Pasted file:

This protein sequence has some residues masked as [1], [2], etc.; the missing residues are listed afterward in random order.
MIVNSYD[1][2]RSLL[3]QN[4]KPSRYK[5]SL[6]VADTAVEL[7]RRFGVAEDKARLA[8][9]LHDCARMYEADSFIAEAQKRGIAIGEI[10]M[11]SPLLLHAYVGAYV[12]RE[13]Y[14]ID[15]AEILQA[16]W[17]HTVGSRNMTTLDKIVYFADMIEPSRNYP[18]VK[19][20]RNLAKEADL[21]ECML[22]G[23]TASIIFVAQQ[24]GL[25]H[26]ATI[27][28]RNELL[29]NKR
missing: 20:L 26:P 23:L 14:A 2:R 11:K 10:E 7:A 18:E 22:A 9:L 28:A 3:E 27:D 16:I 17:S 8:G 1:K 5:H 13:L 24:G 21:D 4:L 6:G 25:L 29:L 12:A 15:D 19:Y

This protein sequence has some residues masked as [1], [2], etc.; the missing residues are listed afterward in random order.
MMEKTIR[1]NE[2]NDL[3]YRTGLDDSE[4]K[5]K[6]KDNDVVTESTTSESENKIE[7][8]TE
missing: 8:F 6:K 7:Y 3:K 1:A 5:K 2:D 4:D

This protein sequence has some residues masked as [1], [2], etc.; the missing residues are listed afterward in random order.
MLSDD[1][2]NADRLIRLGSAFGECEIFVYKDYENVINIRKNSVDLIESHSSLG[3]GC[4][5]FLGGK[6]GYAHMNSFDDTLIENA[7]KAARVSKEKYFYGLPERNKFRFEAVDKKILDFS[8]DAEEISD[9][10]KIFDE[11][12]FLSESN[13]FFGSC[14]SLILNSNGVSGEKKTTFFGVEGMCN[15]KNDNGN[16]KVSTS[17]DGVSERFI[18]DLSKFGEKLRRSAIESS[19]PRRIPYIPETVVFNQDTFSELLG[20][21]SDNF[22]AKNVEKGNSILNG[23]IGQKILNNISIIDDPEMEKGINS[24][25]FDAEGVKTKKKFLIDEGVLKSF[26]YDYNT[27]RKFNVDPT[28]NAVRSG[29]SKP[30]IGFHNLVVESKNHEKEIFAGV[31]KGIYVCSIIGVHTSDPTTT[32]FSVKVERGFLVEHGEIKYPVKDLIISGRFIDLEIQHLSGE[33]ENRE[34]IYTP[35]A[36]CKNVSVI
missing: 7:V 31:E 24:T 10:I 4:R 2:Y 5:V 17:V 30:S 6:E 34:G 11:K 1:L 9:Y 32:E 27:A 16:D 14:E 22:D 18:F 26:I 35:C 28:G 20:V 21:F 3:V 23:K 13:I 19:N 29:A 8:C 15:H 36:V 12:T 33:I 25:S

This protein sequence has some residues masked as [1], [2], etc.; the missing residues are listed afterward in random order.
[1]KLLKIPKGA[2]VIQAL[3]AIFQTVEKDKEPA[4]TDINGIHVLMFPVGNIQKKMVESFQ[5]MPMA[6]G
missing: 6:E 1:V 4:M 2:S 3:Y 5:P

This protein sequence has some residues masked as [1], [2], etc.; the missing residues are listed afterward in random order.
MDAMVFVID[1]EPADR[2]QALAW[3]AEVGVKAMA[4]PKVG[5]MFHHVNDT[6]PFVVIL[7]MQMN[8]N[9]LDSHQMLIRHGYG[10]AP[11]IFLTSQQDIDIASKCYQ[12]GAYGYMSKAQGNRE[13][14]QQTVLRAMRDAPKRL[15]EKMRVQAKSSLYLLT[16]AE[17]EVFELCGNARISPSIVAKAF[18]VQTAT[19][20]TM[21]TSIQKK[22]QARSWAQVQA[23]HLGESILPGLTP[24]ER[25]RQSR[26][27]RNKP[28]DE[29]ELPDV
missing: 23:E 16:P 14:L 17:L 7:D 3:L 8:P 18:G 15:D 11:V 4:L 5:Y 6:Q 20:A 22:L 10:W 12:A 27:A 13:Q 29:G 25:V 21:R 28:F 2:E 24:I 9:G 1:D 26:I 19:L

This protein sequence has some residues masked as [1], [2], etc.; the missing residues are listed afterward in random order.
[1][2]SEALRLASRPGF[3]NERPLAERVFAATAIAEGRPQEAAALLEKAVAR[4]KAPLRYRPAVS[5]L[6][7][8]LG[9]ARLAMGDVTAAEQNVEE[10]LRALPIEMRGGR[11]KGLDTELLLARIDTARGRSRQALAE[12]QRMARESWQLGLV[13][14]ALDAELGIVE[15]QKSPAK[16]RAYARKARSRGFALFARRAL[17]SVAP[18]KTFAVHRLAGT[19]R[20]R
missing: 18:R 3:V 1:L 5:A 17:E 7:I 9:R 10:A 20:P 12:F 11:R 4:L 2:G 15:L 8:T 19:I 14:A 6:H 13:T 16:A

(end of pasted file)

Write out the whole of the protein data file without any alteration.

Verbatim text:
This protein sequence has some residues masked as [1], [2], etc.; the missing residues are listed afterward in random order.
MIVNSYD[1][2]RSLL[3]QN[4]KPSRYK[5]SL[6]VADTAVEL[7]RRFGVAEDKARLA[8][9]LHDCARMYEADSFIAEAQKRGIAIGEI[10]M[11]SPLLLHAYVGAYV[12]RE[13]Y[14]ID[15]AEILQA[16]W[17]HTVGSRNMTTLDKIVYFADMIEPSRNYP[18]VK[19][20]RNLAKEADL[21]ECML[22]G[23]TASIIFVAQQ[24]GL[25]H[26]ATI[27][28]RNELL[29]NKR
missing: 20:L 26:P 23:L 14:A 2:R 11:K 10:E 7:A 18:E 22:A 9:L 28:A 3:E 27:D 16:I 17:S 8:G 1:K 5:H 13:L 24:G 21:D 4:L 6:G 25:L 29:L 12:A 15:D 19:Y

This protein sequence has some residues masked as [1], [2], etc.; the missing residues are listed afterward in random order.
MMEKTIR[1]NE[2]NDL[3]YRTGLDDSE[4]K[5]K[6]KDNDVVTESTTSESENKIE[7][8]TE
missing: 8:F 6:K 7:Y 3:K 1:A 5:K 2:D 4:D

This protein sequence has some residues masked as [1], [2], etc.; the missing residues are listed afterward in random order.
MLSDD[1][2]NADRLIRLGSAFGECEIFVYKDYENVINIRKNSVDLIESHSSLG[3]GC[4][5]FLGGK[6]GYAHMNSFDDTLIENA[7]KAARVSKEKYFYGLPERNKFRFEAVDKKILDFS[8]DAEEISD[9][10]KIFDE[11][12]FLSESN[13]FFGSC[14]SLILNSNGVSGEKKTTFFGVEGMCN[15]KNDNGN[16]KVSTS[17]DGVSERFI[18]DLSKFGEKLRRSAIESS[19]PRRIPYIPETVVFNQDTFSELLG[20][21]SDNF[22]AKNVEKGNSILNG[23]IGQKILNNISIIDDPEMEKGINS[24][25]FDAEGVKTKKKFLIDEGVLKSF[26]YDYNT[27]RKFNVDPT[28]NAVRSG[29]SKP[30]IGFHNLVVESKNHEKEIFAGV[31]KGIYVCSIIGVHTSDPTTT[32]FSVKVERGFLVEHGEIKYPVKDLIISGRFIDLEIQHLSGE[33]ENRE[34]IYTP[35]A[36]CKNVSVI
missing: 7:V 31:E 24:T 10:I 4:R 2:Y 5:V 17:V 30:S 6:E 34:G 11:K 1:L 9:Y 32:E 27:A 16:D 14:E 22:D 18:F 26:I 35:C 28:G 20:V 21:F 3:V 23:K 13:I 19:N 29:A 8:C 15:H 36:V 12:T 33:I 25:S

This protein sequence has some residues masked as [1], [2], etc.; the missing residues are listed afterward in random order.
[1]KLLKIPKGA[2]VIQAL[3]AIFQTVEKDKEPA[4]TDINGIHVLMFPVGNIQKKMVESFQ[5]MPMA[6]G
missing: 6:E 1:V 4:M 2:S 3:Y 5:P

This protein sequence has some residues masked as [1], [2], etc.; the missing residues are listed afterward in random order.
MDAMVFVID[1]EPADR[2]QALAW[3]AEVGVKAMA[4]PKVG[5]MFHHVNDT[6]PFVVIL[7]MQMN[8]N[9]LDSHQMLIRHGYG[10]AP[11]IFLTSQQDIDIASKCYQ[12]GAYGYMSKAQGNRE[13][14]QQTVLRAMRDAPKRL[15]EKMRVQAKSSLYLLT[16]AE[17]EVFELCGNARISPSIVAKAF[18]VQTAT[19][20]TM[21]TSIQKK[22]QARSWAQVQA[23]HLGESILPGLTP[24]ER[25]RQSR[26][27]RNKP[28]DE[29]ELPDV
missing: 23:E 16:P 14:L 17:L 7:D 3:L 8:P 18:G 15:D 11:V 4:L 5:Y 6:Q 20:A 22:L 10:W 12:A 27:A 13:Q 29:G 25:V 21:R 28:F 2:E 24:I 9:G 1:D 26:I 19:L

This protein sequence has some residues masked as [1], [2], etc.; the missing residues are listed afterward in random order.
[1][2]SEALRLASRPGF[3]NERPLAERVFAATAIAEGRPQEAAALLEKAVAR[4]KAPLRYRPAVS[5]L[6][7][8]LG[9]ARLAMGDVTAAEQNVEE[10]LRALPIEMRGGR[11]KGLDTELLLARIDTARGRSRQALAE[12]QRMARESWQLGLV[13][14]ALDAELGIVE[15]QKSPAK[16]RAYARKARSRGFALFARRAL[17]SVAP[18]KTFAVHRLAGT[19]R[20]R
missing: 18:R 3:V 1:L 5:A 17:E 7:I 9:R 10:A 20:P 12:F 11:R 4:L 2:G 15:L 8:T 19:I 14:A 6:H 13:T 16:A